Do autistic children develop language skills differently from their neurotypical peers? A group of researchers at Northeastern University have launched a new brain imaging study to look into the relationship between language skills and how children track and organize data from sensory inputs without conscious awareness.
A substantial subgroup of children with autism show delay in learning speech sounds, grammar, and vocabulary in their native language. About 30% of autistic children struggle to acquire functional language. Over 40% of verbal children on the spectrum are unable to utter complex sentences at age nine, and over 50% have borderline or impaired language.
The team of researchers wants to go to the beginning to study how children learn.
Zhenghan Qi, MD/PhD is the director of the Language Acquisition and Brain Laboratory (QLAB) at Northeastern University and is leading the Brain, Language, and Autism Study (BLAST). She says the research is important in helping to further pinpoint related brain regions and to determine the origins of language challenges because so far,no theories in autism readily explain the heterogeneity of language profiles in ASD.
Qi’s study, which is funded by the National Institutes of Health (NIH), consists of two research phases.
Phase I: Web-based language and cognitive puzzles. In this phase, children will follow a group of cartoon alien characters on a space excursion while completing several tasks that involve hidden patterns of sequences in the form of syllables, tones, images, or letters. The team has found that autistic children are not different from their peers in learning tone or image sequences but seem to only show relatively weaker learning for syllables or letter sequences. These findings are currently under peer review and the preprint is available to the public here.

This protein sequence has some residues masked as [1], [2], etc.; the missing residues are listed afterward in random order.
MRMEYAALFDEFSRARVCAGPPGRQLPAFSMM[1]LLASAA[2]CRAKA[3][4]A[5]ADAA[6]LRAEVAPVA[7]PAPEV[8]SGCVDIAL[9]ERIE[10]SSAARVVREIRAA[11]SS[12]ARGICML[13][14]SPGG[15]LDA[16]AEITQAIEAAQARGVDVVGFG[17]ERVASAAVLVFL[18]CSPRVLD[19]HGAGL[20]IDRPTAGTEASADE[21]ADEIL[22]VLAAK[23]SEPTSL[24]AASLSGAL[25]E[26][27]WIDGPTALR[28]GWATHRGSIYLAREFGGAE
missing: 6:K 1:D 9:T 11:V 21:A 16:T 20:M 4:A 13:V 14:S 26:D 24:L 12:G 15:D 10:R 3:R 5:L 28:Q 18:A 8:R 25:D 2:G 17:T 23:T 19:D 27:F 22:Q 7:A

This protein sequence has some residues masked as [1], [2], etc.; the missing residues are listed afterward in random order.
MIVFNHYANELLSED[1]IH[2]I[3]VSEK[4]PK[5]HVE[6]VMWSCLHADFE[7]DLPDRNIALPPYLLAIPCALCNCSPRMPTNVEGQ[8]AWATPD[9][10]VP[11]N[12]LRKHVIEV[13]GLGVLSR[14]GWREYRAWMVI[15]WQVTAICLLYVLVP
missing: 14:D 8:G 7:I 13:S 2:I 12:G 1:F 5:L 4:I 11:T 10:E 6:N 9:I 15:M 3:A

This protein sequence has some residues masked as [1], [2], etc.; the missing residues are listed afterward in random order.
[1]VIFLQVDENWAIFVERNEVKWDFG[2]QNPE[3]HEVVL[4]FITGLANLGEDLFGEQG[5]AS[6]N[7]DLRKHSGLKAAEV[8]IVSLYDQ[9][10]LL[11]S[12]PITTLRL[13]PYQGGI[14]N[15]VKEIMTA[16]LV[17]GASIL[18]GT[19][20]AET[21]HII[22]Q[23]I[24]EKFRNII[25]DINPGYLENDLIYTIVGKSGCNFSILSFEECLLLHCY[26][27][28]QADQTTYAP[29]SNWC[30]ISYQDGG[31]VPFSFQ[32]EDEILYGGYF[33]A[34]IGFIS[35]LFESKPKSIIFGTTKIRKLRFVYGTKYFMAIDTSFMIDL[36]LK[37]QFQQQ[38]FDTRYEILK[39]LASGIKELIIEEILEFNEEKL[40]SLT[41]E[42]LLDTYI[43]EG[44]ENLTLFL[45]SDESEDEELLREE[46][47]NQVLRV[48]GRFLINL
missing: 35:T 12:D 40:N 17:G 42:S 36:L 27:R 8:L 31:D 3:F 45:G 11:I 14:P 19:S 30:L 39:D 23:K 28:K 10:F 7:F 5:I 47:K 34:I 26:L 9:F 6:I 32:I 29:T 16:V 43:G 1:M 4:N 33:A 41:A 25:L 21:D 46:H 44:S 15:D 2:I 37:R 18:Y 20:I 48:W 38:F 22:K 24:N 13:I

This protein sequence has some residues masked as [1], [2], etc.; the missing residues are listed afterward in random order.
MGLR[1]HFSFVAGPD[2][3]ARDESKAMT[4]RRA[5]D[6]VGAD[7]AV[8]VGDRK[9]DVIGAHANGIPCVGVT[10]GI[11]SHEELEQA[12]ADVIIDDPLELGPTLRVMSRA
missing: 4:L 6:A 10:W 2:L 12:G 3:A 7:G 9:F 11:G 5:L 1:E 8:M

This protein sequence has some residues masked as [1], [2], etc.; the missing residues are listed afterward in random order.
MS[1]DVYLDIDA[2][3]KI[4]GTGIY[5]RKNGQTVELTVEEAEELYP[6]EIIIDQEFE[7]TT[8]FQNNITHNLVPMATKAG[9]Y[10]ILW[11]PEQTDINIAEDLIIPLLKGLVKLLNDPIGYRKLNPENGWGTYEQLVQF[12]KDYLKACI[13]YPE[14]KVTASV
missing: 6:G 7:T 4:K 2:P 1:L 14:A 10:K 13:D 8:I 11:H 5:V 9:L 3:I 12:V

Phase II: Listening and learning in a brain camera. This phase takes place at the Northeastern University Biomedical Imaging Center, which houses a state-of-the-art MRI scanner. Here, children listen to stories and play alien-themed games while the MRI scanner takes pictures of their brain.
Families receive brain images and will have the opportunity to learn more about the science behind the study. Qi and her team also stay in contact with the families to inform them of their research findings.
The COVID-19 pandemic substantially slowed down Phase II data collection. Qi and her team are hoping to get more families to join the brain imaging study so they can find out the neural basis of the intriguing behavioral differences between autistic and neurotypical children during learning.
Is your child eligible? Participants must be:
- Either typically developing or have a diagnosis of autism spectrum disorder
- Located in the United States and willing to come to Northeastern University Boston Campus for a one-day visit
- Between the ages of 6 and 9.5
- Native English speakers
To participate, click here.
To learn more and speak with Qi and her team, email [email protected] or call 617.373.4505.